Having lost his treasured sky blue jersey for Game Three of last year’s State of Origin Series after playing in the two previous clashes, St George Illawarra prop Trent Merrin says he will be out to impress against Brisbane’s representative forward pack this Friday night in a bid to win a recall to Ricky Stuart’s side in 2012.
The 22-year-old has been a mainstay for the Dragons this season, contributing an average 134 metres and 32 tackles from the bench in a standout start to the year.
Yet Merrin told NRL.com that his motivations are simple and pointed to this weekend’s clash with fellow premiership contenders Brisbane as the perfect opportunity to send a message to NSW selectors.
“They’re a big pack and they’re a representative pack,” Merrin said of a Broncos squad boasting Queensland stalwarts Petero Civoniceva, Ben Hannant and Sam Thaiday.
“I think when you test yourself you want to test yourself against the best. That’s what they will provide on Friday night. They’re always a tough game, Brisbane, especially up there.
“It’s always physical and a real test through the middle but I’m looking forward to it.”
Merrin admits to being frustrated by his absence from the third and deciding Origin game last season after taking part in the Blues’ inspirational performance in Game Two but believes the disappointment may well prove to be a blessing in disguise.
Certainly it has been a key factor in his lightning start to 2012.
“It gives you a bit of an edge,” he said. “Once you’ve had a taste of Origin you want it even more.
“It (being dropped) was a bit of a downer… but in saying that I didn’t think I was a chance of wearing a sky blue jersey – especially in my second year of first grade. To achieve that so early in my career was a dream come true.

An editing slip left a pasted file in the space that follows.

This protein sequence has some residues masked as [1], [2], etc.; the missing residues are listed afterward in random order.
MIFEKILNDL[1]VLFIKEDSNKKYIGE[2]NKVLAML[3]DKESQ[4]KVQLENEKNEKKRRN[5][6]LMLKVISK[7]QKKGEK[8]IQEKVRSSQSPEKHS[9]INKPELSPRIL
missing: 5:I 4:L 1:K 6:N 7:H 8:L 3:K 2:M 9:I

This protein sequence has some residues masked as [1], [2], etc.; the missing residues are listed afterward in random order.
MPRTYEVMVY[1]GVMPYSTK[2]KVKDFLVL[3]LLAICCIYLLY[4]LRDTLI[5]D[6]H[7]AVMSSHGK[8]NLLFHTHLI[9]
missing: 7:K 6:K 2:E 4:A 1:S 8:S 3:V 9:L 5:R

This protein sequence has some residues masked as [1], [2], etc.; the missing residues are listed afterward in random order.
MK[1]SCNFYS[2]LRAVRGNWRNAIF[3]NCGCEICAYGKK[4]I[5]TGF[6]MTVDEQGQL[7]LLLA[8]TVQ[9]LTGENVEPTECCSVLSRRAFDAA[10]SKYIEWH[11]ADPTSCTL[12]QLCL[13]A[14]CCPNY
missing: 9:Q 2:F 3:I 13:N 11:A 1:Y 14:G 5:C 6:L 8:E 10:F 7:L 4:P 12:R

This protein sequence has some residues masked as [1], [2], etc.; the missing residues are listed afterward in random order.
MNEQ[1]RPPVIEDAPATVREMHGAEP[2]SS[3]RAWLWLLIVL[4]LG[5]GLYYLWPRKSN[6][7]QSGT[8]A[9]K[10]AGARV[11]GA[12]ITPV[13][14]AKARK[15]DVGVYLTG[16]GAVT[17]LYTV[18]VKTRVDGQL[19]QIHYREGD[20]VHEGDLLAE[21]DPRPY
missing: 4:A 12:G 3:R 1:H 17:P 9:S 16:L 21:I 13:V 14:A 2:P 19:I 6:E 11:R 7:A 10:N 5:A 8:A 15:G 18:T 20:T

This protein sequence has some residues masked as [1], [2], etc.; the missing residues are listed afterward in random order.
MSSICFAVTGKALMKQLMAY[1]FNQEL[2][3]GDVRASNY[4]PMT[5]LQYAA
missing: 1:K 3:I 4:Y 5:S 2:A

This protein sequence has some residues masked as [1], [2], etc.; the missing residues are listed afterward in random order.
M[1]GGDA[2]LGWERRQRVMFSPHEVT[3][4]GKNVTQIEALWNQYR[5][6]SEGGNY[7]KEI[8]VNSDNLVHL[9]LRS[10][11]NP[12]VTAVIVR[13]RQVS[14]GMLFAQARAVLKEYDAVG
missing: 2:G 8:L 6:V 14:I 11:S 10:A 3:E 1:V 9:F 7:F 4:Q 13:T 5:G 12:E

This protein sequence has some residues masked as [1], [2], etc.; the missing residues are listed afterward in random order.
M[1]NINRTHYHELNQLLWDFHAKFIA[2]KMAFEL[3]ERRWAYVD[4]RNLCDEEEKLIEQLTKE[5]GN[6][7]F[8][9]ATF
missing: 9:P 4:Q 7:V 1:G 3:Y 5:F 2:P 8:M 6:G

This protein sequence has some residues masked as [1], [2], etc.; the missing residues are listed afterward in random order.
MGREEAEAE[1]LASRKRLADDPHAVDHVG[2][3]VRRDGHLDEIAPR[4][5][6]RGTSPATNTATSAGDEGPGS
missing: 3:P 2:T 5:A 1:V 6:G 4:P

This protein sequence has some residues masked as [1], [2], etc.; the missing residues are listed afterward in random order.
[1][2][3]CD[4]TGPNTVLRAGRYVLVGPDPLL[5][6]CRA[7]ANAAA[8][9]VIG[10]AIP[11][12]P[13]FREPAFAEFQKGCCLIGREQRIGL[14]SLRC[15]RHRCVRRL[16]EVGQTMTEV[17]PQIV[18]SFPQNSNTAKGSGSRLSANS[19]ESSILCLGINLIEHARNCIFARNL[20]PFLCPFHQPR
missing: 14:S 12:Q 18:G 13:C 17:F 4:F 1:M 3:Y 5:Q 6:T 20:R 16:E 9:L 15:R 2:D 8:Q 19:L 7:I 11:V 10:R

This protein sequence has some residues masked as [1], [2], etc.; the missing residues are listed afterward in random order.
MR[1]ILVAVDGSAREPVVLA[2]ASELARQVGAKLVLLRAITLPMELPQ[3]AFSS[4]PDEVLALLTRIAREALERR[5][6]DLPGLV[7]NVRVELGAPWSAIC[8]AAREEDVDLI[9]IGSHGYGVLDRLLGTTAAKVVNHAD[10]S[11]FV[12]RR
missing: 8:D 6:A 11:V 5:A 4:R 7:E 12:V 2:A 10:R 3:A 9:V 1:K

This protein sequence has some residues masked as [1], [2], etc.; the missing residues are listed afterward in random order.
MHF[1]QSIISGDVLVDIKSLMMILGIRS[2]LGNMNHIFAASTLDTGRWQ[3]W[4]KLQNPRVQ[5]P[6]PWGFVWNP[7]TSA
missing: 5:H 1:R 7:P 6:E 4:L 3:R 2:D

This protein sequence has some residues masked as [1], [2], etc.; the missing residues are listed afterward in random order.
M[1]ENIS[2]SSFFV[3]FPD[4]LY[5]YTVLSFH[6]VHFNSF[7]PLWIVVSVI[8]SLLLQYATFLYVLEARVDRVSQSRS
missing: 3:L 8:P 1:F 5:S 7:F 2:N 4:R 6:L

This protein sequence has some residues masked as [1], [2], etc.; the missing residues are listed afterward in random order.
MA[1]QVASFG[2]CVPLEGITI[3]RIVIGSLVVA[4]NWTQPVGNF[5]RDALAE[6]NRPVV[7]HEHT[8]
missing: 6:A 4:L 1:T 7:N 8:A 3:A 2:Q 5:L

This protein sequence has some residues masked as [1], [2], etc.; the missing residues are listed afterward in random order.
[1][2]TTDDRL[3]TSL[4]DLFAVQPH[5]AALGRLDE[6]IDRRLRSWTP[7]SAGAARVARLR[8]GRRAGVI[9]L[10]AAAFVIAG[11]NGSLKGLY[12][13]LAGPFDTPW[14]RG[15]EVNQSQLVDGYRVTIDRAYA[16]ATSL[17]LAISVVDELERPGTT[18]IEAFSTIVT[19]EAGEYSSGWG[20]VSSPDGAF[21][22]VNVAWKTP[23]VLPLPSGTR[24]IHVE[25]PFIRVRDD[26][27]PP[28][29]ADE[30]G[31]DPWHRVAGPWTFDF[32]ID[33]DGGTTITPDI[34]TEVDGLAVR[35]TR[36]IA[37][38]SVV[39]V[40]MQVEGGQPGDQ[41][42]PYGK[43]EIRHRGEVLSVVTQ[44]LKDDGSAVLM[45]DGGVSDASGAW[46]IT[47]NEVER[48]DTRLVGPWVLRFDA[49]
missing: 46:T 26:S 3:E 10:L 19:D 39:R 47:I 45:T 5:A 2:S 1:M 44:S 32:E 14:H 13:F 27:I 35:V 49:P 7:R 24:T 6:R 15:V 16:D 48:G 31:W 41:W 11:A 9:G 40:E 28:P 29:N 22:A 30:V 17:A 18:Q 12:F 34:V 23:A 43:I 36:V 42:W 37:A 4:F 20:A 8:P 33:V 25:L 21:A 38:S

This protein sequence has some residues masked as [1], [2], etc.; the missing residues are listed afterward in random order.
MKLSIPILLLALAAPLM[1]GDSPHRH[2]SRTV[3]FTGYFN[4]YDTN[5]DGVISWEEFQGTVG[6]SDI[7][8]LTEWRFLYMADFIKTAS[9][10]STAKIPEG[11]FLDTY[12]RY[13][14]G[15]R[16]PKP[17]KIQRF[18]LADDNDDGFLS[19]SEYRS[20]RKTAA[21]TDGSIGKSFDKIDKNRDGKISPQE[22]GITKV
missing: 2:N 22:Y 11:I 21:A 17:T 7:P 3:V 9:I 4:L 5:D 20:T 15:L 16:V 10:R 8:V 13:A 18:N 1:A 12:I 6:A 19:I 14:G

“I mean, it was disappointing – I can’t say that it wasn’t – but I think that gave me more of an edge to work harder to make it again. It puts more fire in the tank to keep going.”
Merrin isn’t backwards in coming forward when discussing his personal goals. Not one to rest on his laurels, he has achieved in 55 first grade games what many players fail to in an entire career, with a premiership in 2010 and debuts for both NSW and Country Origin last season – yet Merrin hasn’t come close to fulfilling his ambitions.
“My main thing is to become the best player that I can,” he said. “That’s been my main goal since I started playing the game – to keep testing myself, to set new goals each year and then try and achieve them.
“I think any player that does that is going to go places so I want to keep testing myself and see where my boundaries are.”
Asked about his plans for this season, Merrin replied: “To be a dominant player within the team. I want to try and mature with the game and express myself a bit more on the field as I get older and more mature with the boys.
“It’s good for me to have blokes like Dean Young and Nathan Fien coming off the bench with me – experienced representative players. I like to watch them and take a bit of what they do into my game. So I’m definitely trying to step up a bit more and I’m pretty happy with how it’s been going.
“I think that’s what every player’s goal is – to try and get some good consistency behind them at the start of the year to take them into the rest of the season. That was one of my main goals this year, to try and get some good form going and keep building on it throughout the season.”
The Dragons have surprised many this season with just how smooth their transition into the post Wayne Bennett era has been. A hiccup against Canterbury in Round 2 raised plenty of questions about such an un-Dragons like performance but Merrin said the playing group have always remained confident in the direction new coach Steve Price has taken them.
“I think when Wayne was here, he set the systems up for us and it was all working well. Pricey knew that and he knew he didn’t have to change what was working for us,” he said. “He has put his own little spin on a few things that he wanted to, but other than that nothing has changed. We’re all sticking to the same resume.
“Everyone knows their job and their role. It wouldn’t have been too good if it got too good and we had to change everything, but it’s been quite simple so far.”